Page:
Motor unit firing pattern: evidence for motoneuronal or axonal discharge origin?
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In neuromuscular diseases, a fasciculation origin is disputed. In some reports, it was suggested that motor unit firing pattern alone is evidence for motoneuronal or axonal fasciculations; namely interspike intervals of approximately 5 ms (doublet intervals) provide evidence for the axonal firing. To clarify the reliability of the suggestion, we compared doublet intervals originated in motoneurons and their axons in healthy humans. For this aim, the H-reflex and M-response of single motor units were elicited during gentle voluntary muscle contractions. Peri-stimulus time histograms allowed reliable judgment about a doublet origin: motoneuronal (at the H-reflex latency) or axonal (at the M-response latency). Significant difference between motoneuronal and axonal doublet intervals was absent. It was concluded that doublet interval alone cannot be the reliable criterion for an axonal firing origin; additional evidences are needed for this conclusion, for example, the appearance of the F-wave. The approach may be used as an additional estimation of mechanisms underlying motor unit diseases.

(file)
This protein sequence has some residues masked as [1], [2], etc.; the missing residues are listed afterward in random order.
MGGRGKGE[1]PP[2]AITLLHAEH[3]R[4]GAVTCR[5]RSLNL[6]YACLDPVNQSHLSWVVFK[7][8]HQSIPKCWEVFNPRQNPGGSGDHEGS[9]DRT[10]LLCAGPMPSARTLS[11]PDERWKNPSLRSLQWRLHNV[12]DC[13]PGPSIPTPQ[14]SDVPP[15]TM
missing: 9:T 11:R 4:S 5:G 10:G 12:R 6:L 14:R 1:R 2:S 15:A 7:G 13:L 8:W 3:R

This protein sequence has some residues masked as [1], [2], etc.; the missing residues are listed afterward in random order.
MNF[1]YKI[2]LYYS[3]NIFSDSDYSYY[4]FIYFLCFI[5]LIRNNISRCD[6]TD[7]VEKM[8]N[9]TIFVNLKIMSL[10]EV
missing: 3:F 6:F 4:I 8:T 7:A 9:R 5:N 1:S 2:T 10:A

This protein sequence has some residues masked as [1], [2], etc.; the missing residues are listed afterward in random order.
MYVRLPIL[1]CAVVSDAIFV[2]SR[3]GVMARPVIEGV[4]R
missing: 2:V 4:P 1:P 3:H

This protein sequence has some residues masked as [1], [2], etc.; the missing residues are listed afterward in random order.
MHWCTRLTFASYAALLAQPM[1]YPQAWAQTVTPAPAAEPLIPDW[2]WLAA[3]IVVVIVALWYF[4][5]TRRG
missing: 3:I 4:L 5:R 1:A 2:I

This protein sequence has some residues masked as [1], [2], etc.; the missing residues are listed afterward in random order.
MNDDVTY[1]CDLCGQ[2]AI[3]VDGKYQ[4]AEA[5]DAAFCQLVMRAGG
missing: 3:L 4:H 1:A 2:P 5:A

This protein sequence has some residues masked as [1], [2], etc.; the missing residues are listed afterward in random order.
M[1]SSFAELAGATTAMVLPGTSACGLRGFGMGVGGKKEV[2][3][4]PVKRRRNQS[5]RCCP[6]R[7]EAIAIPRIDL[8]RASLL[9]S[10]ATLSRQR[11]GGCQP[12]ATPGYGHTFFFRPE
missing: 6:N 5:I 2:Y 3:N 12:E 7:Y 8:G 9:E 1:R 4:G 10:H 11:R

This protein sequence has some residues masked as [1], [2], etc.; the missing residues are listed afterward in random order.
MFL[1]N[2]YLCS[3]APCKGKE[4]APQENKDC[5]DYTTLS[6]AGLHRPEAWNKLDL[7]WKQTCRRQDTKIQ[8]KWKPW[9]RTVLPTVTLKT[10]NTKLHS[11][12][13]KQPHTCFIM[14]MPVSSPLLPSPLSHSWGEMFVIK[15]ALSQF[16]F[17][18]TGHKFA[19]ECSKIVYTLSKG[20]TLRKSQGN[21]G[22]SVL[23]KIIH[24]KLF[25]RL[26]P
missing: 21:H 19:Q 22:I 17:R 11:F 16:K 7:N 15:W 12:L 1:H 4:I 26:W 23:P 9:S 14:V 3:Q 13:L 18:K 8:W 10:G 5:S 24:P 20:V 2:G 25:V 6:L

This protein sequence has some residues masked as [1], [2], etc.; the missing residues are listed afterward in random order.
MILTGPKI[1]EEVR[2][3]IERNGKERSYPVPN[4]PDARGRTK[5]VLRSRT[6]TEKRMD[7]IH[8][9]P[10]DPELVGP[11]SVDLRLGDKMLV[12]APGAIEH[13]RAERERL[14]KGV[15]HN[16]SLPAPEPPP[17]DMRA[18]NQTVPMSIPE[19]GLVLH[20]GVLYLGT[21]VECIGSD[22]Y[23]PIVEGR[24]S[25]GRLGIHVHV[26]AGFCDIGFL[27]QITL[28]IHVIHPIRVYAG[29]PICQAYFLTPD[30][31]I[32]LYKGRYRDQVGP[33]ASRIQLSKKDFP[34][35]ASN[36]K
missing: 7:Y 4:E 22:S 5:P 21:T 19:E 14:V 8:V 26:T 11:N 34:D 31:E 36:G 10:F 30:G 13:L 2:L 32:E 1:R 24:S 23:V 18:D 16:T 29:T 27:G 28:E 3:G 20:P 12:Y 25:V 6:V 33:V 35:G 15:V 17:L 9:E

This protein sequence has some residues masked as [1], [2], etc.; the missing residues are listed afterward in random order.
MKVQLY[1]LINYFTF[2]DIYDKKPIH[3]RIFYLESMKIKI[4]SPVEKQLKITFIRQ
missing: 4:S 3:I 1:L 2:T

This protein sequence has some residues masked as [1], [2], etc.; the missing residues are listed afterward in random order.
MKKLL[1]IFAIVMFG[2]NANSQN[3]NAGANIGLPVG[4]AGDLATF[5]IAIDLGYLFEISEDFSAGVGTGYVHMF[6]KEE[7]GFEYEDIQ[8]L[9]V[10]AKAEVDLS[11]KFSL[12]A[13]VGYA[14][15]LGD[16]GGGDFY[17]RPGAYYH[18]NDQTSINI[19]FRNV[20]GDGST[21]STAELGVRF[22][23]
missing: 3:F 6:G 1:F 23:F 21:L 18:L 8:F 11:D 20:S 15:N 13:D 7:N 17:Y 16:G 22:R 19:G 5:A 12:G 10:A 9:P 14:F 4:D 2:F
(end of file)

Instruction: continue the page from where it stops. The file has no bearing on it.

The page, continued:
KeywordsHuman firing motor units Axonal and motoneuronal double discharges Fasciculation potentials Interspike interval analysis
The authors thank Dr. M. Piotrkiewicz (Nałęcz Institute of Biocybernetics and Biomedical Engineering, Polish Academy of Sciences, Warsaw) who has kindly provided the analysis software.
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Conflict of interest
The authors report no conflicts of interest. The authors alone are responsible for the content and writing of the paper.
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